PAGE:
Ranking Member Lipinski’s Opening Statement for Overhead Cost of Research Hearing
(Washington, DC) – Today, the House Committee on Science, Space, and Technology’s Subcommittees on Oversight and Research and Technology are holding a hearing titled, “Examining the Overhead Cost of Research.”
Ranking Member of the Research and Technology Subcommittee, Congressman Dan Lipinski’s (D-IL), opening statement for the record is below.
Thank you, Chairwoman Comstock and Chairman LaHood, for calling this hearing. This is an important oversight topic and I thank our panelists for being here to share their perspectives.
There has always been some discussion within the research community about federal reimbursement for costs incurred by organizations that conduct research funded by the federal government, that is, work essentially done on behalf of the government. While most agree that direct costs for this research should be fully reimbursed by the federal government, opinions diverge when considering the extent of reimbursement for indirect costs, or overhead.
Overhead costs incurred by universities provide the services that make cutting edge research possible, such as electricity, chemical and radiation safety, libraries and research facilities, financial accounting, data storage and internet access, and many others. Indirect costs also include the support necessary to comply with the high administrative burden that comes with federal research funding. I have worked on this committee to reduce some of this administrative burden and there is more bipartisan work we should do on this. The bottom line is that indirect cost reimbursement is essential to American universities’ capacity to execute their research as well as train the next generation of scientists and engineers that our country needs.
NSF is not the cognizant agency for indirect cost negotiations for universities. However, universities account for approximately 90 percent of the total amount budgeted by NSF for indirect costs each year. We may address NSF’s role in setting rates for non-profits and small businesses, but the bulk of this debate centers around major research universities.
There are many strictly enforced controls and regulations on reimbursement for indirect costs. One such control is that indirect cost reimbursements are based on modified total direct costs rather than total direct costs, excluding expenses such as graduate student tuition and equipment purchases, which are not expected to require extensive facilities or administrative support. As a result, indirect cost reimbursement rates as a percentage of total direct costs are much lower than the more commonly-stated negotiated rates. According to Nature magazine, the average negotiated rate is 53 percent, but the average reimbursed rate is only 34 percent. I think it’s important that we’re all on the same page about exactly what these rates mean, and that we don’t let large numbers mislead us.
Some have expressed concern that administrative inefficiencies and conflicts of interest have led to rising indirect costs. The evidence does not seem to bear this out. Based on Mr. Neumann’s testimony, GAO has not found that to be the case for NSF. GAO has expressed concern about possible rising rates at NIH, but NIH disputes GAO’s analysis.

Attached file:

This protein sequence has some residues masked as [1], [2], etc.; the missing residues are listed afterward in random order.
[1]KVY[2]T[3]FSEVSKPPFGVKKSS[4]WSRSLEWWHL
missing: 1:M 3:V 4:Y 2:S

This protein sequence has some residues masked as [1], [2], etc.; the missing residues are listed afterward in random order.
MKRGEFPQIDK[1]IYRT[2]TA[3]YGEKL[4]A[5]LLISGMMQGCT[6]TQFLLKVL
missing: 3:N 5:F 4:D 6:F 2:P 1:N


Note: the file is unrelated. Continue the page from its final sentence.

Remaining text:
Some of our top universities believe that the government is not paying them a fair amount for the research they conduct. It’s my understanding that for every federal dollar a university is awarded for research, the university contributes 30-40 cents of its institutional funds to make that research possible. At the University of Illinois, in FY 2016, only 76% of actual indirect costs incurred on NSF grants were reimbursed, meaning that the university contributed $9.1 million of its own funds to close the indirect cost gap for its NSF grants alone.
Annual university subsidies amounting to hundreds of millions of dollars nationwide clearly demonstrate a willingness on behalf of research universities to contribute their own resources to the research conducted at their institutions. Sometimes, these subsidies even support the research infrastructure that NSF, as part of its mission, aims to provide. For example, the University of Illinois is home to the Extreme Science and Engineering Discovery Environment, an NSF-funded user facility that supports other universities, research facilities, and NSF-funded projects around the country and the world. As with all NSF-funded projects at the U of I, the facility’s overhead costs are partially subsidized by the university, representing a contribution by the university to the national research infrastructure.
Universities undoubtedly benefit from hosting prestigious research programs that enable them to recruit preeminent scientists and top students and spin off local companies and jobs. Yet it is hard for me to understand the argument by some that universities are making a profit. All of the evidence I have seen suggests otherwise. Furthermore, federally funded research is a public good. I consider it a win-win that it also benefits local economies.
These are good debates to have and critical questions to address when talking about the health of the partnership between the federal government and research universities. I think we can all agree that we want this partnership to succeed at producing research that remains the envy of the world for many years to come.
Thank you, again, to our witnesses for being here. I look forward to your testimony and a fruitful discussion on this important issue. I yield back the balance of my time.